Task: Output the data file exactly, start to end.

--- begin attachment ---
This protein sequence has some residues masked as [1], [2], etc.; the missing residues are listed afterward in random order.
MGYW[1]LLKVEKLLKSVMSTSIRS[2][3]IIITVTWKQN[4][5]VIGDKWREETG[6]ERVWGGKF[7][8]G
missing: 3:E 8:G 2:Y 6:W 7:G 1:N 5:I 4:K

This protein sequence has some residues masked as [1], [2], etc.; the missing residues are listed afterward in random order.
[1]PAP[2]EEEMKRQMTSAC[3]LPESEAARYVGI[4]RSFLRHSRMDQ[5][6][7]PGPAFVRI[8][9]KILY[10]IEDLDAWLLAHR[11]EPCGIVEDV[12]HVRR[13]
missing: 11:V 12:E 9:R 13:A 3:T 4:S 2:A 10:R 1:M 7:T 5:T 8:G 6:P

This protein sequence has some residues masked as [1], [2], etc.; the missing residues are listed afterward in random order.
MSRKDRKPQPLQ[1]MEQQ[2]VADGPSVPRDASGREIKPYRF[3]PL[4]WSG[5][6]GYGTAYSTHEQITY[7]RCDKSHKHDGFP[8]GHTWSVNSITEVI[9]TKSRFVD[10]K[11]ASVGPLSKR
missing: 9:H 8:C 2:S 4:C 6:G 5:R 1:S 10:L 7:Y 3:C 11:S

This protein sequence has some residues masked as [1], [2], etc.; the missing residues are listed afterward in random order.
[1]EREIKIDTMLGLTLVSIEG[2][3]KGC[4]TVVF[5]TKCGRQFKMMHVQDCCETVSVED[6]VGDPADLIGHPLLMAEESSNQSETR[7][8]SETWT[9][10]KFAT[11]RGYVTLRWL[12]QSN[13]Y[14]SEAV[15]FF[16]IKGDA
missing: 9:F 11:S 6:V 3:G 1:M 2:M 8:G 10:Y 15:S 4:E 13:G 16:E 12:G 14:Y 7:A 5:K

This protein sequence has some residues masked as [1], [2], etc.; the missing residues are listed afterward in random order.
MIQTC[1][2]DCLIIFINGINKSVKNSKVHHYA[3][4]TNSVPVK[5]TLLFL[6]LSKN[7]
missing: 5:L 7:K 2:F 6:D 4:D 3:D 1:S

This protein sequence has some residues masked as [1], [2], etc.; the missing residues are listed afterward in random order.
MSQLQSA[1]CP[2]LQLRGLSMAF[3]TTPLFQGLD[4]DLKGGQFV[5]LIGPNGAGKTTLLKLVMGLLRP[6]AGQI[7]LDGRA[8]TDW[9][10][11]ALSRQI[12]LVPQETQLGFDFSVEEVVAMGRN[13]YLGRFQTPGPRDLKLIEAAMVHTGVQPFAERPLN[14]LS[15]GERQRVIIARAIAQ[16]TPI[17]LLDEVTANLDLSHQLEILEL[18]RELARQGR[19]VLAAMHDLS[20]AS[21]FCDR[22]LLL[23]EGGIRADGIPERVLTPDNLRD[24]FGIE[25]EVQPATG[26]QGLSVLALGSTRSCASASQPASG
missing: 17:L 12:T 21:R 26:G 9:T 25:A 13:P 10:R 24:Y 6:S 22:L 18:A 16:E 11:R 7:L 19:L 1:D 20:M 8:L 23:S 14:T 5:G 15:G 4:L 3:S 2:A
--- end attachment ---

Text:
This protein sequence has some residues masked as [1], [2], etc.; the missing residues are listed afterward in random order.
MGYW[1]LLKVEKLLKSVMSTSIRS[2][3]IIITVTWKQN[4][5]VIGDKWREETG[6]ERVWGGKF[7][8]G
missing: 3:E 8:G 2:Y 6:W 7:G 1:N 5:I 4:K

This protein sequence has some residues masked as [1], [2], etc.; the missing residues are listed afterward in random order.
[1]PAP[2]EEEMKRQMTSAC[3]LPESEAARYVGI[4]RSFLRHSRMDQ[5][6][7]PGPAFVRI[8][9]KILY[10]IEDLDAWLLAHR[11]EPCGIVEDV[12]HVRR[13]
missing: 11:V 12:E 9:R 13:A 3:T 4:S 2:A 10:R 1:M 7:T 5:T 8:G 6:P

This protein sequence has some residues masked as [1], [2], etc.; the missing residues are listed afterward in random order.
MSRKDRKPQPLQ[1]MEQQ[2]VADGPSVPRDASGREIKPYRF[3]PL[4]WSG[5][6]GYGTAYSTHEQITY[7]RCDKSHKHDGFP[8]GHTWSVNSITEVI[9]TKSRFVD[10]K[11]ASVGPLSKR
missing: 9:H 8:C 2:S 4:C 6:G 5:R 1:S 10:L 7:Y 3:C 11:S

This protein sequence has some residues masked as [1], [2], etc.; the missing residues are listed afterward in random order.
[1]EREIKIDTMLGLTLVSIEG[2][3]KGC[4]TVVF[5]TKCGRQFKMMHVQDCCETVSVED[6]VGDPADLIGHPLLMAEESSNQSETR[7][8]SETWT[9][10]KFAT[11]RGYVTLRWL[12]QSN[13]Y[14]SEAV[15]FF[16]IKGDA
missing: 9:F 11:S 6:V 3:G 1:M 2:M 8:G 10:Y 15:S 4:E 13:G 16:E 12:G 14:Y 7:A 5:K

This protein sequence has some residues masked as [1], [2], etc.; the missing residues are listed afterward in random order.
MIQTC[1][2]DCLIIFINGINKSVKNSKVHHYA[3][4]TNSVPVK[5]TLLFL[6]LSKN[7]
missing: 5:L 7:K 2:F 6:D 4:D 3:D 1:S

This protein sequence has some residues masked as [1], [2], etc.; the missing residues are listed afterward in random order.
MSQLQSA[1]CP[2]LQLRGLSMAF[3]TTPLFQGLD[4]DLKGGQFV[5]LIGPNGAGKTTLLKLVMGLLRP[6]AGQI[7]LDGRA[8]TDW[9][10][11]ALSRQI[12]LVPQETQLGFDFSVEEVVAMGRN[13]YLGRFQTPGPRDLKLIEAAMVHTGVQPFAERPLN[14]LS[15]GERQRVIIARAIAQ[16]TPI[17]LLDEVTANLDLSHQLEILEL[18]RELARQGR[19]VLAAMHDLS[20]AS[21]FCDR[22]LLL[23]EGGIRADGIPERVLTPDNLRD[24]FGIE[25]EVQPATG[26]QGLSVLALGSTRSCASASQPASG
missing: 17:L 12:T 21:R 26:G 9:T 25:A 13:P 10:R 24:Y 6:S 22:L 18:A 16:E 11:R 7:L 19:L 1:D 20:M 8:L 23:S 14:T 5:G 15:G 4:L 3:S 2:A